Concentricity is a value used to calculate the extent to which a geometric shape in CNC (Computer Numerical Control) matching is closest to its ideal form. This measurement is commonly taken in CNC machining to ensure high precision and quality during the production stage to ensure manufactured parts fit perfectly together and minimize errors. There is value to measuring the concentricity of a product during CNC machining, including a greater assurance that the dimensions of prototypes will not exceed their manufacturing tolerances. In this article, we dive deeper into the meaning of concentricity and how it is used in metrology to expedite the product development pipeline.
Why Do We Need to Measure Concentricity?
The bottom line in the pursuit of product development is to ensure that workpieces do not vary too from having perfect symmetry, especially when a machine processes it. In many cases, deviation from having the ideal symmetrical balance can be costly, resulting in material waste and higher production costs. Most importantly, it will create flaws and issues later in the production process. Therefore, it is usually measured in an axial or radial orientation to examine the extent of the error in the different dimensions. However, as this process is considered complex and difficult to implement, it is only used in specific situations and when needed.
How to Measure Concentricity?
The value of concentricity is usually calculated using the two diameters of the hole – one for the hole and the other for the shaft. They signify the outer boundary and the inner line, respectively, and both are necessary to examine the deviation in surface measurements. Additionally, depending on the company’s protocols, they can be measured in imperial units (inches) or metric measuring (millimeters). As mentioned before, measurements in CNC machining are made in the axial or radial orientation; therefore, three methods are considered relevant in this aspect.
- Radial Error – The measurement variation between the feature’s center on one side and the corresponding point on the other.
- Axial Error – This is calculated by subtracting the distance from machine zero to a datum line and then calculating the deviation from this line at two locations along its length.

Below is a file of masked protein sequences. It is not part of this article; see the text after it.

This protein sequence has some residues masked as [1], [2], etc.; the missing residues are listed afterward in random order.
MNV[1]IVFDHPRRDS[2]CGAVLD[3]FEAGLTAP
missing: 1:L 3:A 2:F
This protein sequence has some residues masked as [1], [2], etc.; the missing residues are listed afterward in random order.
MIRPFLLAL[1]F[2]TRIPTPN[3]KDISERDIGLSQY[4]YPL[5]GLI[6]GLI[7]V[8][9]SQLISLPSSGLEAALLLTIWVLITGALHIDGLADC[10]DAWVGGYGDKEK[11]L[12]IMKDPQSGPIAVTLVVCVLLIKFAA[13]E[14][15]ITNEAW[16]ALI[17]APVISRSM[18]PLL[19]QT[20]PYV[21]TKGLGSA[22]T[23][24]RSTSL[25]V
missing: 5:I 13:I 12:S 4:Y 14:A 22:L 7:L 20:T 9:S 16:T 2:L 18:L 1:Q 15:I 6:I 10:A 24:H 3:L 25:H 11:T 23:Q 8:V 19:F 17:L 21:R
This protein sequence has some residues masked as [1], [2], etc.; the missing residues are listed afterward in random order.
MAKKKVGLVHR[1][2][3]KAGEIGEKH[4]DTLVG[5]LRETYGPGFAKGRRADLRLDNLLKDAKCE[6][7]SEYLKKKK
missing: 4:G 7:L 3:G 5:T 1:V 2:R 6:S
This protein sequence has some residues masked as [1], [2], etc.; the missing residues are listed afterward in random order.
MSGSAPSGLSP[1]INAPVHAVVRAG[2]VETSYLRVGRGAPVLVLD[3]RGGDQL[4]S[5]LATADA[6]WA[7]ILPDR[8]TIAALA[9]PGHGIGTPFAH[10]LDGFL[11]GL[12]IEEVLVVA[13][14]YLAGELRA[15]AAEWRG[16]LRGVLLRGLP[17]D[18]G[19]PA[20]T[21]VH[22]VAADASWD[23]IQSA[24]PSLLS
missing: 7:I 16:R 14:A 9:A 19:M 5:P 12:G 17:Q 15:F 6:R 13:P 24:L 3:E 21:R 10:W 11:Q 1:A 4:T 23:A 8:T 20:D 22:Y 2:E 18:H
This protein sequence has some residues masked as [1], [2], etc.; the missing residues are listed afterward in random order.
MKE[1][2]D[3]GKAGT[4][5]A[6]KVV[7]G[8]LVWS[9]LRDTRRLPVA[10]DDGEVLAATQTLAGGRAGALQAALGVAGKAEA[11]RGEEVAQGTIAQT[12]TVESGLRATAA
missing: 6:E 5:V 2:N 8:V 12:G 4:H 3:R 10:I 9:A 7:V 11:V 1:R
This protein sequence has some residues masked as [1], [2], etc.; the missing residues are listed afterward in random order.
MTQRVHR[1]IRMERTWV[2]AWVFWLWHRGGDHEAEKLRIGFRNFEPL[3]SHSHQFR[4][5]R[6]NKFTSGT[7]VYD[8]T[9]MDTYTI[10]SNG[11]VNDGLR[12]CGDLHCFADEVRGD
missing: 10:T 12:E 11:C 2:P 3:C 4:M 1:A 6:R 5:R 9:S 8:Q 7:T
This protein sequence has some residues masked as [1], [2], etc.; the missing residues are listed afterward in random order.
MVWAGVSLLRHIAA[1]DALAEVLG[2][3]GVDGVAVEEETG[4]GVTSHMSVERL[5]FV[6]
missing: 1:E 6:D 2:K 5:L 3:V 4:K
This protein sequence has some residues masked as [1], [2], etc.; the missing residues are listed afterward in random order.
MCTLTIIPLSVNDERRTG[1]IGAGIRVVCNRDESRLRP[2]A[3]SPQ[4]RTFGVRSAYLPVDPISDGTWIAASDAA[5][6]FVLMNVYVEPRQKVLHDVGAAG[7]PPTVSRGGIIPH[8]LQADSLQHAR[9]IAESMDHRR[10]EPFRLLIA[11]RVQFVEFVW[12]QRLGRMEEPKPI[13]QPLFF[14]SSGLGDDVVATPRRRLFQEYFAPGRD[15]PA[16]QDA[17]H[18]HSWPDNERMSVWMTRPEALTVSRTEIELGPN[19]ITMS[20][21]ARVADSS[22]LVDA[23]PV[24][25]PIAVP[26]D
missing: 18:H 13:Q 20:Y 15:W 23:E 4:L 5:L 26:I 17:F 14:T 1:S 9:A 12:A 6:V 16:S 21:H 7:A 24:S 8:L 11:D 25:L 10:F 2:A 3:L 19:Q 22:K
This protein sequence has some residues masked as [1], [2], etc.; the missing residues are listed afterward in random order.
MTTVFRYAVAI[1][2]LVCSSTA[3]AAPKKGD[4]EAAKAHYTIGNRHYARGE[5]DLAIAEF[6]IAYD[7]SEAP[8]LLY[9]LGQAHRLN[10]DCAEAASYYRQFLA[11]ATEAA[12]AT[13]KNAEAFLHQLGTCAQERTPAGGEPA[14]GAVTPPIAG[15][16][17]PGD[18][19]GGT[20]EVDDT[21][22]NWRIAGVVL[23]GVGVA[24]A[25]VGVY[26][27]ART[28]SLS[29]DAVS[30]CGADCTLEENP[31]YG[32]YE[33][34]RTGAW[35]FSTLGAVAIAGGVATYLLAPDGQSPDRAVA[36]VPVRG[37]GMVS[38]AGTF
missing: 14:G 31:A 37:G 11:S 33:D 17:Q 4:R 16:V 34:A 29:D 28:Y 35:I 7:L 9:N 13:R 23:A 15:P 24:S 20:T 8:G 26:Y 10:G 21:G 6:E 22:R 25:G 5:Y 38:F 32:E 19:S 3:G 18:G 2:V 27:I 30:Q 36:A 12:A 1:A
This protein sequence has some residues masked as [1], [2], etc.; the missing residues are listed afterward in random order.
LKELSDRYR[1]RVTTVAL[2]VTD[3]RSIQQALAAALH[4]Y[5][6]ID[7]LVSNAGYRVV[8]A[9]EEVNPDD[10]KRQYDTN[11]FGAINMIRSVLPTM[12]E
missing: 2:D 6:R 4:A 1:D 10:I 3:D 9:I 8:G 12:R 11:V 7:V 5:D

- Overall Accuracy – This value is obtained by adding radial and axial errors together, or it can be pre-calculated (empirically) because certain machines provide complete concentricity
A Common Challenge in Concentricity Measurement
The dial indicator is one of the most common ways in which engineers measure concentricity and it is usually done in both directions. It will measure at a 90-degree angle to the longitudinal axis and at a one-sided offset. However, it poses the challenge of requiring sufficient space of up to 18 inches to inset the spindle tip of the equipment. Additionally, you will need to be extremely cautious of any accidental breakage or deflection of the rotating components during the measurement process.
What We Offer
Here at Willrich Precision, we have almost half a century of experience in the metrology, gaging, and inspection fields. We offer a great variety of products such as basic measuring tools, metrological technology, and equipment like vision systems, laser systems, and micrometers. We are a pioneer in measurement instrumentation, and we are dedicated to helping you make informed and intelligent decisions for your business operations like CNC machining.
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